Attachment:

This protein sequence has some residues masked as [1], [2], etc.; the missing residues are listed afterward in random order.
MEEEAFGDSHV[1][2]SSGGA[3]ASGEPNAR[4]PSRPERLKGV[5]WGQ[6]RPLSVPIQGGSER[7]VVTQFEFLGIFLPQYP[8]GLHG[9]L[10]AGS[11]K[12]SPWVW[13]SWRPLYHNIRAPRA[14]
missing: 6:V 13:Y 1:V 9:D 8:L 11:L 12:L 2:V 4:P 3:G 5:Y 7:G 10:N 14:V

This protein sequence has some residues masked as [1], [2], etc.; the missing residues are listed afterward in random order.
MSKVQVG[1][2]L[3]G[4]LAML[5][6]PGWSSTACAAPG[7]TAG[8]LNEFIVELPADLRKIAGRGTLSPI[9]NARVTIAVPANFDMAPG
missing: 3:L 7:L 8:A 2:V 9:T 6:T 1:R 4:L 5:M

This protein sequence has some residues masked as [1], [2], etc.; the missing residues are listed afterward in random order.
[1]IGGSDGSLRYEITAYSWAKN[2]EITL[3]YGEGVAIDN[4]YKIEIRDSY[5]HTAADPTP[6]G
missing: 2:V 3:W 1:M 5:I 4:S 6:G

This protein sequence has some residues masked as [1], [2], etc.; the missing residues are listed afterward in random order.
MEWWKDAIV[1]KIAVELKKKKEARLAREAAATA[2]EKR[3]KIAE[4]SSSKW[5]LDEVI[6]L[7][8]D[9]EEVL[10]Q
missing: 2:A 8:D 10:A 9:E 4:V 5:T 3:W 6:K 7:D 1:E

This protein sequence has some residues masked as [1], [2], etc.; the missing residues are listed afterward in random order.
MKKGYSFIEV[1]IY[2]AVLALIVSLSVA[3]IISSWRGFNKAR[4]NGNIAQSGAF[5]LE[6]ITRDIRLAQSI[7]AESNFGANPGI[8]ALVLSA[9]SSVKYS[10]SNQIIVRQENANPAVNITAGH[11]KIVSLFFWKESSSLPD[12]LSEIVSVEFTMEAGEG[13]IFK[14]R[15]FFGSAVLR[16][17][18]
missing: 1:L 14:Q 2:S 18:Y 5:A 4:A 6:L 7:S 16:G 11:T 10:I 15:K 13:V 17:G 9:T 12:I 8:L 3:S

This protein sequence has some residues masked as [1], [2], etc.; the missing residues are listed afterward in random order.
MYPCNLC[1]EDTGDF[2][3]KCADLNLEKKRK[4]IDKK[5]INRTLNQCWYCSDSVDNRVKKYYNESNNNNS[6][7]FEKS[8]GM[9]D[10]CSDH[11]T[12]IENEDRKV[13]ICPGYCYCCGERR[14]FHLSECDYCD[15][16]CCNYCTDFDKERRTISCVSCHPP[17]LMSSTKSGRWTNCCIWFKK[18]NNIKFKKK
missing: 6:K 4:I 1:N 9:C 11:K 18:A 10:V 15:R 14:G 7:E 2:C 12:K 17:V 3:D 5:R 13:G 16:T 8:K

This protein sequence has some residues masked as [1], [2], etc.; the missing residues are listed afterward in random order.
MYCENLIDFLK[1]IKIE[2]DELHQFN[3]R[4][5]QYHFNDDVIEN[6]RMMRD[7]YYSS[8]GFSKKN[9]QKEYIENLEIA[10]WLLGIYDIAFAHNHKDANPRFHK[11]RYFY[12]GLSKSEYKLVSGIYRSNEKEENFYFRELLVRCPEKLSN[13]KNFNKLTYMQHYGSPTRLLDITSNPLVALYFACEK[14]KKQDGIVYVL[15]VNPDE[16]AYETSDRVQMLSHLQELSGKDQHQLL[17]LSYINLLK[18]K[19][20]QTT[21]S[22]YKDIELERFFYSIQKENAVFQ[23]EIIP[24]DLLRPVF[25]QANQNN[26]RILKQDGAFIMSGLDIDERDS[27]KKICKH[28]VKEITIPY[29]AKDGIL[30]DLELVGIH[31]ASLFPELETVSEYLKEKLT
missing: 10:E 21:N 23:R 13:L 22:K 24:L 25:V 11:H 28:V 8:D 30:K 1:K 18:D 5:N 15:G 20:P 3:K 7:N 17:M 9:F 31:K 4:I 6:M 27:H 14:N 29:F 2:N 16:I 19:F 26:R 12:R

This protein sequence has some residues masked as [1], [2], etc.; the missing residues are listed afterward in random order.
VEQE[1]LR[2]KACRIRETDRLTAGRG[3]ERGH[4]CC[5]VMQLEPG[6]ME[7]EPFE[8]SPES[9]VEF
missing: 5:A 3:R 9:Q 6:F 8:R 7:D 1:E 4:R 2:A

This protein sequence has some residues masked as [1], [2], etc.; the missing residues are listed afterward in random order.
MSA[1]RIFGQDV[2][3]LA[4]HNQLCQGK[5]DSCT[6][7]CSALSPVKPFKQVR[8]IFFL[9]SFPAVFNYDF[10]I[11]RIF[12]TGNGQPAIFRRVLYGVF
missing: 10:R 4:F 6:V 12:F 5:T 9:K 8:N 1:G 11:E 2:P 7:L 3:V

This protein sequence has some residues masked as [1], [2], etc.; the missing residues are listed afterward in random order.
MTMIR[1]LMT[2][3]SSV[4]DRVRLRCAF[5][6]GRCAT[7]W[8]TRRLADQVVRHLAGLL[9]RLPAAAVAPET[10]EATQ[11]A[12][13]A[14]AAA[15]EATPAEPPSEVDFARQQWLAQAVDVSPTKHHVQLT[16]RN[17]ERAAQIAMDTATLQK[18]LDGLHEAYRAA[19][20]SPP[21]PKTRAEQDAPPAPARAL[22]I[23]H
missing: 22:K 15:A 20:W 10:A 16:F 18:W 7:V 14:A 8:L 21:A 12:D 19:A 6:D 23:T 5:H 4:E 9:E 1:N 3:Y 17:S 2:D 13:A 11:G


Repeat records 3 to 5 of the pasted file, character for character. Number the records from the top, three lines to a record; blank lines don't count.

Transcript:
This protein sequence has some residues masked as [1], [2], etc.; the missing residues are listed afterward in random order.
[1]IGGSDGSLRYEITAYSWAKN[2]EITL[3]YGEGVAIDN[4]YKIEIRDSY[5]HTAADPTP[6]G
missing: 2:V 3:W 1:M 5:I 4:S 6:G

This protein sequence has some residues masked as [1], [2], etc.; the missing residues are listed afterward in random order.
MEWWKDAIV[1]KIAVELKKKKEARLAREAAATA[2]EKR[3]KIAE[4]SSSKW[5]LDEVI[6]L[7][8]D[9]EEVL[10]Q
missing: 2:A 8:D 10:A 9:E 4:V 5:T 3:W 6:K 7:D 1:E

This protein sequence has some residues masked as [1], [2], etc.; the missing residues are listed afterward in random order.
MKKGYSFIEV[1]IY[2]AVLALIVSLSVA[3]IISSWRGFNKAR[4]NGNIAQSGAF[5]LE[6]ITRDIRLAQSI[7]AESNFGANPGI[8]ALVLSA[9]SSVKYS[10]SNQIIVRQENANPAVNITAGH[11]KIVSLFFWKESSSLPD[12]LSEIVSVEFTMEAGEG[13]IFK[14]R[15]FFGSAVLR[16][17][18]
missing: 1:L 14:Q 2:S 18:Y 5:A 4:A 6:L 7:S 16:G 11:T 10:I 15:K 13:V 17:G 9:T 12:I 8:L 3:S